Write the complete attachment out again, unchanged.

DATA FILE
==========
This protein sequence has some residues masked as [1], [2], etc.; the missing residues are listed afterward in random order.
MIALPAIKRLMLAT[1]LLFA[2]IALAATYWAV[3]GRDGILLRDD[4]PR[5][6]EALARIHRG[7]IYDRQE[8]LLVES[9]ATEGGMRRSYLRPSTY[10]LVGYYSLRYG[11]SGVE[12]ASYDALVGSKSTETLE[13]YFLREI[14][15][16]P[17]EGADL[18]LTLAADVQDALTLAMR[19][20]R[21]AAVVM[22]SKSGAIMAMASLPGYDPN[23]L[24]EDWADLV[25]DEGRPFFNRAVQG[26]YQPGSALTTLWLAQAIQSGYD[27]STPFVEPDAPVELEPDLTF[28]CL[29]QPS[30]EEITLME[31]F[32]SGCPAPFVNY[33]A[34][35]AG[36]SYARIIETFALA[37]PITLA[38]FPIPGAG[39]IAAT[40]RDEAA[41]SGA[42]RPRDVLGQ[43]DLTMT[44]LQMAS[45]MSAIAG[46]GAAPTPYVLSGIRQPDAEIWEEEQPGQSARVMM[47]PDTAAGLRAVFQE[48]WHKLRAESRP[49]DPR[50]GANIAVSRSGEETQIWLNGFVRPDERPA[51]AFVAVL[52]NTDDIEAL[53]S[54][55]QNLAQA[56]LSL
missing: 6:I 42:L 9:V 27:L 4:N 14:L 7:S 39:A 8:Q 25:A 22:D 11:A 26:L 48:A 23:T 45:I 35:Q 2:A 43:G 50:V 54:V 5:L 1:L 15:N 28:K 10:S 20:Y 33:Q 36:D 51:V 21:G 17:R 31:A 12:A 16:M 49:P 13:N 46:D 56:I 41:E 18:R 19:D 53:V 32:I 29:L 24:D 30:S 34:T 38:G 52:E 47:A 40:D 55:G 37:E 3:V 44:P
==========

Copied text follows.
This protein sequence has some residues masked as [1], [2], etc.; the missing residues are listed afterward in random order.
MIALPAIKRLMLAT[1]LLFA[2]IALAATYWAV[3]GRDGILLRDD[4]PR[5][6]EALARIHRG[7]IYDRQE[8]LLVES[9]ATEGGMRRSYLRPSTY[10]LVGYYSLRYG[11]SGVE[12]ASYDALVGSKSTETLE[13]YFLREI[14][15][16]P[17]EGADL[18]LTLAADVQDALTLAMR[19][20]R[21]AAVVM[22]SKSGAIMAMASLPGYDPN[23]L[24]EDWADLV[25]DEGRPFFNRAVQG[26]YQPGSALTTLWLAQAIQSGYD[27]STPFVEPDAPVELEPDLTF[28]CL[29]QPS[30]EEITLME[31]F[32]SGCPAPFVNY[33]A[34][35]AG[36]SYARIIETFALA[37]PITLA[38]FPIPGAG[39]IAAT[40]RDEAA[41]SGA[42]RPRDVLGQ[43]DLTMT[44]LQMAS[45]MSAIAG[46]GAAPTPYVLSGIRQPDAEIWEEEQPGQSARVMM[47]PDTAAGLRAVFQE[48]WHKLRAESRP[49]DPR[50]GANIAVSRSGEETQIWLNGFVRPDERPA[51]AFVAVL[52]NTDDIEAL[53]S[54][55]QNLAQA[56]LSL
missing: 6:I 42:L 9:V 27:L 4:N 14:L 7:S 39:A 8:Q 25:A 22:D 11:A 26:L 48:A 23:T 45:I 35:Q 2:A 43:G 50:V 54:V 5:L 1:L 15:N 28:K 10:S 20:Y 33:Q 36:D 51:V 21:G 17:R 31:A 12:A 16:M 49:P 13:N 46:D 56:I 41:E 18:R 19:D 53:V 32:I 29:L 24:D 30:S 34:T 38:G 52:E 47:A 40:D 55:G 37:E 3:V 44:P